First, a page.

I once said "God bless the dedicated researchers and scientists of the pharmaceutical industry! They are truly the unsung heroes of the pharmaceutical industry! Too bad they are sequestered in their labs!" and "If God blesses the folks in pharma R&D, the devil may take pharmaceutical marketers -- unless they reform!"(see "God Bless R&D, but Marketers May Go to Hell!").
I even came up with a nice visual image of this sentiment:
Of course, I held little hope that Pharma Marketing would reform, but I didn't think that R&D would make a pact with the devil! The more I learn about about Merck's and Schering-Plough's failed ENHANCE study (see, for example, "How high hopes ultimately hurt Vytorin study"), the more I think a deal indeed was made.
Perhaps the following image is better suited to reality these days within pharma companies:
That is, R&D is succumbing to the demands of the commercial side of pharma. It's not quite under the thumb of the dark side, but it's tainted, which is one conclusion I came to after reading the EHNANCE story.
According to the NJ Star-Ledger article cited above, "Interviews with 10 of the leading research scientists and clinical trial experts, as well as the companies, suggest the study was ill-conceived and poorly managed -- all in the name of seeking scientific proof Vytorin was more effective than its rivals."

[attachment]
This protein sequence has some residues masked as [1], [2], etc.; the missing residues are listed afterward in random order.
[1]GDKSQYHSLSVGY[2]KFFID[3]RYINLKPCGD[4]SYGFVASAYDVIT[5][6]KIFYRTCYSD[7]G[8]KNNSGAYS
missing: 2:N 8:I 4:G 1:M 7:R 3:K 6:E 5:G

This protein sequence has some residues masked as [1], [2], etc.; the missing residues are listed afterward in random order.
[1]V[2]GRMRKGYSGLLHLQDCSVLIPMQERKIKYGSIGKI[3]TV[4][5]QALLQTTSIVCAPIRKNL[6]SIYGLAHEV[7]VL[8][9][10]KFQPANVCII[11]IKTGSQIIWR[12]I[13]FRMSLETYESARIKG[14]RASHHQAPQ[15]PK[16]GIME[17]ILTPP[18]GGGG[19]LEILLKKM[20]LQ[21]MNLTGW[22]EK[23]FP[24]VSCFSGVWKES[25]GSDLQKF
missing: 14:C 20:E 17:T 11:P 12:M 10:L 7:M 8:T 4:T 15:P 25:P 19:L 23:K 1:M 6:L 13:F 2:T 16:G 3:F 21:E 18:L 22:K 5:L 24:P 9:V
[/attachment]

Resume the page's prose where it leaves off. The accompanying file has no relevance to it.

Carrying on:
Not only that, "In a break from standard clinical trial procedure, Merck and Schering-Plough oversaw the trial instead of a panel of outside scientists. There also was no safety monitoring board to oversee the health of clinical trial volunteers, which is typically appointed in studies involving new drugs."
And, "The most troubling shortcoming, the experts said, came when Schering-Plough's statisticians reviewed some raw study data in April 2006 before the examinations of all 750 volunteer test subjects at 11 sites around the globe were complete."
It was also said that the study was poorly designed: "The people selected for the study did not have abnormal amounts of plaque in their arteries to begin with, setting a high hurdle for Vytorin to reduce it."
I've got to believe that the scientists setting up these studies are smart people and do not develop clinical trial designs with "high hurdles." I think they designed the study to satisfy the main marketing message that the Vytorin marketers wanted to send: that Vytorin slows the progression of the buildup of plaque in people prone to this build up. If Vytorin could claim that, then it would be more competitive with Lipitor and Crestor. It's easier to detect a slight increase in the control group if the base level is normal rather than high.
[Tell me if this analogy is good: it's easier to distinguish a light gray tone from white than it is to distinguish two slightly different tones of gray.]
"Kastelein [the a cardiologist in Amsterdam who proposed the study] and three Schering-Plough scientists who helped design the study are no longer with the company."
Call in the R&D hit men and then eliminate them. If that's not dark, then I don't know what is!